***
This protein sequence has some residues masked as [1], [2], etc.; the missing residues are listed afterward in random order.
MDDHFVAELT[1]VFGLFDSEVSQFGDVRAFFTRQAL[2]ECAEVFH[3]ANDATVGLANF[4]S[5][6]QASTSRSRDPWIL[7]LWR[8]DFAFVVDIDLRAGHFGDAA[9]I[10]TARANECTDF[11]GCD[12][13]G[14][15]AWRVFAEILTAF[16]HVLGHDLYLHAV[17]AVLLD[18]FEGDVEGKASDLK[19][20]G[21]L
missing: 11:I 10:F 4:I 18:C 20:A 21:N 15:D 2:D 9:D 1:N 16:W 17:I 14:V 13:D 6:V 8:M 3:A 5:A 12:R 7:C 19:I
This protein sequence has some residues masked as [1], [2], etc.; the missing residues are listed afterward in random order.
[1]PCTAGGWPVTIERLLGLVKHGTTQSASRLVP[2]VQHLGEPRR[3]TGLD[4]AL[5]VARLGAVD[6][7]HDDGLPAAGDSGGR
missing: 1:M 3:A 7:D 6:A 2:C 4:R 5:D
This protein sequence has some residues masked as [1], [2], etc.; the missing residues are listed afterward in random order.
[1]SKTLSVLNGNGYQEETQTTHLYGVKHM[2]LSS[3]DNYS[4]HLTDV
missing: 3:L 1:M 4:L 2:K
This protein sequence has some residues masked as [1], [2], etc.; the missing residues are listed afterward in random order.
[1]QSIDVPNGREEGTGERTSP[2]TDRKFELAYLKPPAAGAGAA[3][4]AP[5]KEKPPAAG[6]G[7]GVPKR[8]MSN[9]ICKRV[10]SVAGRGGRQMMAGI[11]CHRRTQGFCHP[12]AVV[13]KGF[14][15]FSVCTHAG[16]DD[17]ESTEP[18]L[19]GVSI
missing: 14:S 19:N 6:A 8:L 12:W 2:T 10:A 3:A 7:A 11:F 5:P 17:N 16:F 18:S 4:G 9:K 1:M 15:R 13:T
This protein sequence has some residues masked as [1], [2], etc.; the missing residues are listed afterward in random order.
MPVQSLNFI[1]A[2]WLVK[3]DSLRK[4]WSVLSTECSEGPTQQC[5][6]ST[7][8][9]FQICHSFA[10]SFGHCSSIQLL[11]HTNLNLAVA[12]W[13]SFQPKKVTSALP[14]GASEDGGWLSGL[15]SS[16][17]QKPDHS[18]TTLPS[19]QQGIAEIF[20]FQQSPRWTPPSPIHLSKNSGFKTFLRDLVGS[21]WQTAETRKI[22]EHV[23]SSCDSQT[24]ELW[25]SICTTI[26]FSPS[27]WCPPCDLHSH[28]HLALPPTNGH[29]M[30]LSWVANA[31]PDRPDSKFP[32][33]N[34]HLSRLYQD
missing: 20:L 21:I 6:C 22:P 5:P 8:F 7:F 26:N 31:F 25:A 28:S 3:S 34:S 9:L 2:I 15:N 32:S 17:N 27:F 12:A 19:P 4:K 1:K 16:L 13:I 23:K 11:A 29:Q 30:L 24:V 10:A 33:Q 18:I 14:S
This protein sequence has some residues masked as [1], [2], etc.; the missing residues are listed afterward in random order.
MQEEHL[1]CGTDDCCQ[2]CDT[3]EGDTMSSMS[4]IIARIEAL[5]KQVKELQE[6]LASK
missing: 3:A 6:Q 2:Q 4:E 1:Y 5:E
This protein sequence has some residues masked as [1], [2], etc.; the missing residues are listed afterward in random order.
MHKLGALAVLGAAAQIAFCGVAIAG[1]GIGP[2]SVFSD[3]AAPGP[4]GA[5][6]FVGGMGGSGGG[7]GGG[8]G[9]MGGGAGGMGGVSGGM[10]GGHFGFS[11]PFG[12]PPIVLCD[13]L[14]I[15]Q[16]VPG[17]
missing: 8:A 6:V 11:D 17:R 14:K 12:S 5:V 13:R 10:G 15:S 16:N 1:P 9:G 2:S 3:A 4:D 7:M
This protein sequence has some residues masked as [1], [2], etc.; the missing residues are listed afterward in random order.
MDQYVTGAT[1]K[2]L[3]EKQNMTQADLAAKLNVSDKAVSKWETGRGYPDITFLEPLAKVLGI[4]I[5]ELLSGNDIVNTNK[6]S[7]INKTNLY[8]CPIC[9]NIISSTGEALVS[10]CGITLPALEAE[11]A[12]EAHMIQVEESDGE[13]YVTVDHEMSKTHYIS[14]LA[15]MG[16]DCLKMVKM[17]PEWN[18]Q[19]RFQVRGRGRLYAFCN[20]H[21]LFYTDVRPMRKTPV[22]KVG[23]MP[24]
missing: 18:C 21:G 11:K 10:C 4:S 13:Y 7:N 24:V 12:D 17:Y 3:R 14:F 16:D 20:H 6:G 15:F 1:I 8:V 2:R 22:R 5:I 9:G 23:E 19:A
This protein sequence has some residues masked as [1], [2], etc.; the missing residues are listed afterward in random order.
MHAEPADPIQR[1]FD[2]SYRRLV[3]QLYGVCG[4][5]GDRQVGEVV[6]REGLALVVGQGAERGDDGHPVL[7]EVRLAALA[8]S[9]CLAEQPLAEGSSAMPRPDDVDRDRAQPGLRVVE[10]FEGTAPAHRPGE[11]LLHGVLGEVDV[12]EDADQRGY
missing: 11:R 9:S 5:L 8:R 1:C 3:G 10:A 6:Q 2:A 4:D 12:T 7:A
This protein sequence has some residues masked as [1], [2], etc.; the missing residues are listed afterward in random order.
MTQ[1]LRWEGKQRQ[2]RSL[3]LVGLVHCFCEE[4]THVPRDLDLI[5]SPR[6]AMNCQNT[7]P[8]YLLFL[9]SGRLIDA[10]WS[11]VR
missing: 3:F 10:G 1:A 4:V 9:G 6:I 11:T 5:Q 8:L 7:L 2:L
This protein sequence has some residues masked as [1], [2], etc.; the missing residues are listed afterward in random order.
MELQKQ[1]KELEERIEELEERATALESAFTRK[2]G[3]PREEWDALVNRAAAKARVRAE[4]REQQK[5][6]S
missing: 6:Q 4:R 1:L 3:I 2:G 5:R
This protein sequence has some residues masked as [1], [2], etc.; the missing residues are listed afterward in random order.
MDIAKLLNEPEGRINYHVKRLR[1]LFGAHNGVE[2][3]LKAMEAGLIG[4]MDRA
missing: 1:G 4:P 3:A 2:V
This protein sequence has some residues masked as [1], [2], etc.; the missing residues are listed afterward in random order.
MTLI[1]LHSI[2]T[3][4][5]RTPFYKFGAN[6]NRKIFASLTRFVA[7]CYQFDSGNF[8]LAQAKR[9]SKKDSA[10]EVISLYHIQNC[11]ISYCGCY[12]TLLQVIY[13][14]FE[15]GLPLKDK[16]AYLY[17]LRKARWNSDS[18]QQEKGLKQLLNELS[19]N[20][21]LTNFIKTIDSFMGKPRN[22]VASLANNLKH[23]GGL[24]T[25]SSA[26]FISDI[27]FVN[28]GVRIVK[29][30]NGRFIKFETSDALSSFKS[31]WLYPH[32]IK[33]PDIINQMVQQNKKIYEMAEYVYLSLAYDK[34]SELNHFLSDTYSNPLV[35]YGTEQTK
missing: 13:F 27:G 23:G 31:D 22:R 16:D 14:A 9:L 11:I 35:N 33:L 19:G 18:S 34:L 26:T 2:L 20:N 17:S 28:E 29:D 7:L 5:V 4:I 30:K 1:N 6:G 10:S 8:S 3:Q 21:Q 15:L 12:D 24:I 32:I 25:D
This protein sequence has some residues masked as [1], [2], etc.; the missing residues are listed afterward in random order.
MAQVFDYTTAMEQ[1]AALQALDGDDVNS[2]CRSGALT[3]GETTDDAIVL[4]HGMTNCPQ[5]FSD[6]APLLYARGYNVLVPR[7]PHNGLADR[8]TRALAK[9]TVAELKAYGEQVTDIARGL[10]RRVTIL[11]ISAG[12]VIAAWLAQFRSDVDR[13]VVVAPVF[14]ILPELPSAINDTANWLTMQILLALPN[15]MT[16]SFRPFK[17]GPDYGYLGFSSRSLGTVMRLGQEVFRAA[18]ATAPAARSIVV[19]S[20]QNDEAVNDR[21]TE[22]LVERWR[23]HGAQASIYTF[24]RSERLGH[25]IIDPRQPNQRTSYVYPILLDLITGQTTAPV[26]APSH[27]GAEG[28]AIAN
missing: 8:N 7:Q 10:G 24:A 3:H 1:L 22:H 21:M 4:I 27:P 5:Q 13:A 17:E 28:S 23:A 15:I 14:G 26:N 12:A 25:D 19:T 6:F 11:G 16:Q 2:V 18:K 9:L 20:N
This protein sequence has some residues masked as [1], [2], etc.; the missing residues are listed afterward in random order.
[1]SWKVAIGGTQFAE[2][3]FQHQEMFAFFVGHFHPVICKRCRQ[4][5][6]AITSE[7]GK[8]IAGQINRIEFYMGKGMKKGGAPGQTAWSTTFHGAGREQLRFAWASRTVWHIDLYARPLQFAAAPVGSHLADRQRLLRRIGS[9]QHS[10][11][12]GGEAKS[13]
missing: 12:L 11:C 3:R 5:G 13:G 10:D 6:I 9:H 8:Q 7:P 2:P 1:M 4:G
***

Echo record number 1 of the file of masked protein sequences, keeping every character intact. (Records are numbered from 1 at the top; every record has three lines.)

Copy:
This protein sequence has some residues masked as [1], [2], etc.; the missing residues are listed afterward in random order.
MDDHFVAELT[1]VFGLFDSEVSQFGDVRAFFTRQAL[2]ECAEVFH[3]ANDATVGLANF[4]S[5][6]QASTSRSRDPWIL[7]LWR[8]DFAFVVDIDLRAGHFGDAA[9]I[10]TARANECTDF[11]GCD[12][13]G[14][15]AWRVFAEILTAF[16]HVLGHDLYLHAV[17]AVLLD[18]FEGDVEGKASDLK[19][20]G[21]L
missing: 11:I 10:F 4:I 18:C 20:A 21:N 15:D 2:D 9:D 1:N 16:W 17:I 14:V 13:D 6:V 8:M 3:A 5:A 12:R 7:C 19:I